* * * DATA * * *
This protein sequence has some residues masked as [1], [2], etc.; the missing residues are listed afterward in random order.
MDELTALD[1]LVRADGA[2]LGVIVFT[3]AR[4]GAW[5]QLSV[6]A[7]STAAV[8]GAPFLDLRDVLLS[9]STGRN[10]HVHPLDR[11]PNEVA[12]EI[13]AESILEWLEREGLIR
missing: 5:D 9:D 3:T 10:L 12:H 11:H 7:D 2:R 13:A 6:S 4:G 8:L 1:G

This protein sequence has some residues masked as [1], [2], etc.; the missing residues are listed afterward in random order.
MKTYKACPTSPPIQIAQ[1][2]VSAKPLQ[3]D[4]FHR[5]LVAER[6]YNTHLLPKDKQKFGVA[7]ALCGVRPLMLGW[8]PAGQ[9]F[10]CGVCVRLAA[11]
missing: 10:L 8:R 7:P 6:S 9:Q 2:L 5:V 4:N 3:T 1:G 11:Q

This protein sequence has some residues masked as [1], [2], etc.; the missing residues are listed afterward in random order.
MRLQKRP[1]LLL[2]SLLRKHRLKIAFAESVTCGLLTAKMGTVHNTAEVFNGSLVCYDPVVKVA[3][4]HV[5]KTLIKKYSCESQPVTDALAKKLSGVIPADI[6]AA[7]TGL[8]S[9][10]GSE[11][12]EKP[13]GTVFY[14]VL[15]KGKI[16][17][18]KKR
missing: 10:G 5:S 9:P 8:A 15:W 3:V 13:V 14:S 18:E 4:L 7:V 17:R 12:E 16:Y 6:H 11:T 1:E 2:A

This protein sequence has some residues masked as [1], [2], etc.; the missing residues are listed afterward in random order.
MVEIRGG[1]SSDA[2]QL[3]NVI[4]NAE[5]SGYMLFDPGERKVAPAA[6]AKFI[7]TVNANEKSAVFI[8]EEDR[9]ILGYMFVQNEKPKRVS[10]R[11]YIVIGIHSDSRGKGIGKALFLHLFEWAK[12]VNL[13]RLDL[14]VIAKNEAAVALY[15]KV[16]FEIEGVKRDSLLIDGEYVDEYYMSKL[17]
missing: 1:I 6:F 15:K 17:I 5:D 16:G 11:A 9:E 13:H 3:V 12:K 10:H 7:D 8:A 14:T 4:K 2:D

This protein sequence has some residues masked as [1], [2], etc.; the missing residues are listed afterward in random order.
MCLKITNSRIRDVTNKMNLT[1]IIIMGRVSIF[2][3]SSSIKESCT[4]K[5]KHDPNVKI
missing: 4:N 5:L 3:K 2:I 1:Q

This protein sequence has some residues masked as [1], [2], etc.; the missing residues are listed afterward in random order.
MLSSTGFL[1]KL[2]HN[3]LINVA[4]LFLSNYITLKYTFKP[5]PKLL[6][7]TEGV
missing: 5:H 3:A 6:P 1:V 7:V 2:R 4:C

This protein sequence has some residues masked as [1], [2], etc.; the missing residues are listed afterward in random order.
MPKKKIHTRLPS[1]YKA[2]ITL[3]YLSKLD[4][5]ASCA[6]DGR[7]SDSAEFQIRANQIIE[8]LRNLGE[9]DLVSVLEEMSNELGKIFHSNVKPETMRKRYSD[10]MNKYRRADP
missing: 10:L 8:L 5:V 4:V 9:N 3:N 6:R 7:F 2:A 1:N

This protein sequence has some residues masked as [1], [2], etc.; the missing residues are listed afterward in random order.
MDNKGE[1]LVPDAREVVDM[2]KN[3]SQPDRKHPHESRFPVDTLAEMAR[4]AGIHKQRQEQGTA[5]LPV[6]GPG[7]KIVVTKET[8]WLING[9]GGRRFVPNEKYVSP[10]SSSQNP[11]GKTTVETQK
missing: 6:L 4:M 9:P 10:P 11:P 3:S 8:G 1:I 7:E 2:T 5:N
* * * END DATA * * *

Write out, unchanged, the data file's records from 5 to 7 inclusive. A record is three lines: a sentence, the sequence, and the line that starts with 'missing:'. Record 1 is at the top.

This protein sequence has some residues masked as [1], [2], etc.; the missing residues are listed afterward in random order.
MCLKITNSRIRDVTNKMNLT[1]IIIMGRVSIF[2][3]SSSIKESCT[4]K[5]KHDPNVKI
missing: 4:N 5:L 3:K 2:I 1:Q

This protein sequence has some residues masked as [1], [2], etc.; the missing residues are listed afterward in random order.
MLSSTGFL[1]KL[2]HN[3]LINVA[4]LFLSNYITLKYTFKP[5]PKLL[6][7]TEGV
missing: 5:H 3:A 6:P 1:V 7:V 2:R 4:C

This protein sequence has some residues masked as [1], [2], etc.; the missing residues are listed afterward in random order.
MPKKKIHTRLPS[1]YKA[2]ITL[3]YLSKLD[4][5]ASCA[6]DGR[7]SDSAEFQIRANQIIE[8]LRNLGE[9]DLVSVLEEMSNELGKIFHSNVKPETMRKRYSD[10]MNKYRRADP
missing: 10:L 8:L 5:V 4:V 9:N 3:N 6:R 7:F 2:A 1:N